Aviation

Boeing hits back at worker safety claims from Dreamliner facility

Christian Fleetwood

Christian Fleetwood

Boeing has called a New York Times report condemning its manufacturing site in South Carolina “distorted” and “offensive”.

The Boeing Company has denied allegations published by The Times that oversight and “shoddy production” at its North Charleston, South Carolina factory will affect the production of the manufacturer’s 787 Dreamliner.

The report comes as the company is the subject of multiple investigations into its 737 MAX, after two tragic crashes involving the aircraft. Boeing has committed to solving the issues surrounding its MCAS system in an upcoming software update.

The article by The Times, published Saturday local time, reported complaints made by several current and former employees at North Charleston, who described the facility as being plagued by “a culture that often valued production speed over quality.”

Workers at the facility have alleged that test flights for the 787 Dreamliner had been taken on planes with faulty parts installed.

Metal debris and tools have been found inside engines, The Times reported.

NBC reported that Brad Zaback, site leader of the South Carolina facility and general manager of Boeing’s 787 program, responded by saying The Times had “distorted information and rehashed old stories”,  which “have long ago been put to rest.”

Former quality manager John Barnett worked for Boeing for 32 years, retiring in 2017. Barnett told The Post and Courier the biggest issue at the North Charleston plant remains the lack of control over tools and parts used in production.

There were “countless instances where parts were being stolen from one aeroplane and installed on an incomplete aeroplane without any documentation, traceability or engineering review,” Barnett said, adding “Parts were being taken out of scrap bins and off of shelves.”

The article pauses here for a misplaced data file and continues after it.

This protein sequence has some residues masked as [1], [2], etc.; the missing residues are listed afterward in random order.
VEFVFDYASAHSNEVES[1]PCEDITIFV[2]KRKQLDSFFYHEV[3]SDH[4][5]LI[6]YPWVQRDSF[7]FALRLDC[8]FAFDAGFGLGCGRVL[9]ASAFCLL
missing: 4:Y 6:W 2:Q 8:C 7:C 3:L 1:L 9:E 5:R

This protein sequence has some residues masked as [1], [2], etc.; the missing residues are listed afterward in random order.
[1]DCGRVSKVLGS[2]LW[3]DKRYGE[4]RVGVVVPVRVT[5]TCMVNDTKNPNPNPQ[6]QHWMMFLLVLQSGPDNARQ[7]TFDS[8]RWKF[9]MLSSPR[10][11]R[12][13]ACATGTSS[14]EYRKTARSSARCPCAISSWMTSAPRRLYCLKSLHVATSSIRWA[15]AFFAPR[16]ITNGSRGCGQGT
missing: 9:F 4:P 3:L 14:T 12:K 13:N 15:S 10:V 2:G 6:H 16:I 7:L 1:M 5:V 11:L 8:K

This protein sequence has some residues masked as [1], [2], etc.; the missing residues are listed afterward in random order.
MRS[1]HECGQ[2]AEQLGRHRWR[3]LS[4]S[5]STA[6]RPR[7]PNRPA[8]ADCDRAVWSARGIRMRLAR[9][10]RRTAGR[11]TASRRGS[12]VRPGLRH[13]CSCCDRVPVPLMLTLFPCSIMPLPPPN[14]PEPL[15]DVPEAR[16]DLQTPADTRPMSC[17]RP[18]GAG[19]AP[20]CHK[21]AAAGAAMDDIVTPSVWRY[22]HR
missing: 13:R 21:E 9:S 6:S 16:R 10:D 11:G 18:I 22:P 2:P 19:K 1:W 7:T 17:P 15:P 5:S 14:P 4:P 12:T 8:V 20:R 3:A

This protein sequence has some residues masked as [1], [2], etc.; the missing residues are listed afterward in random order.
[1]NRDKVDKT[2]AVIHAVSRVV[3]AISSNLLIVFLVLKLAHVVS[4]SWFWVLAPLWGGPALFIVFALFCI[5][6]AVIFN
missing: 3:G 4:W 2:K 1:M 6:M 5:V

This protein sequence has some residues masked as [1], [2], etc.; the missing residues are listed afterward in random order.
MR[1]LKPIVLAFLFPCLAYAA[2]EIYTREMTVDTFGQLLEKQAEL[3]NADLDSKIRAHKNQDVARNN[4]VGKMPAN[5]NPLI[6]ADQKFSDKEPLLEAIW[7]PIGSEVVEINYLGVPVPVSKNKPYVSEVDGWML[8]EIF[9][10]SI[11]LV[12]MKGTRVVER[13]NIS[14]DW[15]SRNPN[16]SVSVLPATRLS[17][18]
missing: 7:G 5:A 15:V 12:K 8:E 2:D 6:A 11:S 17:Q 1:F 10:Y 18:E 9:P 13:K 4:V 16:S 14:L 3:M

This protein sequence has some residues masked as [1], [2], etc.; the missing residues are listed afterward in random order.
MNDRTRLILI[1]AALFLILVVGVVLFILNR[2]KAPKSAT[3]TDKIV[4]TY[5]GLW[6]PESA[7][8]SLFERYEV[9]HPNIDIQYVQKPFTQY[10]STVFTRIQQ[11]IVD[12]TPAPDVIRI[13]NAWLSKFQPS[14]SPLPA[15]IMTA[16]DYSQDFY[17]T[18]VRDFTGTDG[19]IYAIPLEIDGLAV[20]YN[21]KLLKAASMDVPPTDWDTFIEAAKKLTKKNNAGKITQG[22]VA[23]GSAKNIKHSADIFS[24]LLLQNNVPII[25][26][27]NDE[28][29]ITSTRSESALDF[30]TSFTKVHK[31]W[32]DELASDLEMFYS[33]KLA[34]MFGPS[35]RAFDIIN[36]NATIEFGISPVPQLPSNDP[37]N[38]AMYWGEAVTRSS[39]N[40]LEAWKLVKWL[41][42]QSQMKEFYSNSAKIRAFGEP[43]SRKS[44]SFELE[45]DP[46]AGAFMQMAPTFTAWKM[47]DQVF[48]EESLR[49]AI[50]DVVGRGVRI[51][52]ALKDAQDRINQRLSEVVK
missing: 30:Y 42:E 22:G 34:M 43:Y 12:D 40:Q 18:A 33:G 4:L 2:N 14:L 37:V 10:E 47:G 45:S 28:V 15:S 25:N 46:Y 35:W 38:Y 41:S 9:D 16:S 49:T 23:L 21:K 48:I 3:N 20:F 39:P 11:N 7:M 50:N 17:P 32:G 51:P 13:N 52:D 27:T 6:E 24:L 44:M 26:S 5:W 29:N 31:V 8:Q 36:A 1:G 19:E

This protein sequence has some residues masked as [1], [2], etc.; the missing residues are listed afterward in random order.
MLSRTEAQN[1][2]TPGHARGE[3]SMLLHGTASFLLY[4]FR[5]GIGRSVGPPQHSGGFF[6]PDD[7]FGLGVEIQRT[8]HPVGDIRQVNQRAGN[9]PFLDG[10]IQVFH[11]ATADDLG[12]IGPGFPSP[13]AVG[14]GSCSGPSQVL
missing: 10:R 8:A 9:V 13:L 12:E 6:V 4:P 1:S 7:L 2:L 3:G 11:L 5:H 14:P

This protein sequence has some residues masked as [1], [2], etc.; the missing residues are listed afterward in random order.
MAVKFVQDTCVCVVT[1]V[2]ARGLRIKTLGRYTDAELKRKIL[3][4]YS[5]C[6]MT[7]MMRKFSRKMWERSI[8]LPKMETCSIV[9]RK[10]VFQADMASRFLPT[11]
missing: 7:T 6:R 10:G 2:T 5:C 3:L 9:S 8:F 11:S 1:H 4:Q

Barnett reportedly filed a whistle-blower complaint in January 2017 with the FAA and the Occupational Safety and Health Administration.

Zaback responded by telling employees that the planes undergo “rigorous quality inspections” and “perform exceptionally well in service for our valued aeroplane customers around the world,” NBC reported.

Boeing produces its Dreamliner in North Charleston and in Everett, Washington, north of Seattle. The report by The Times examined the South Carolina facility, acknowledging that “there is no evidence that the problems in South Carolina have led to any major safety incidents.”

NBC reported that Zaback had invited The Times to visit the South Carolina factory. The Times had declined.

Danielle Rhoades Ha, The New York Times’ vice president for communications, said Boeing made its offer of a tour on Friday and that the newspaper declined to delay its scheduled publication on Saturday, NBC reported.

Rhodes Ha said Boeing declined to make executives at the plant available for on-the-record interviews.

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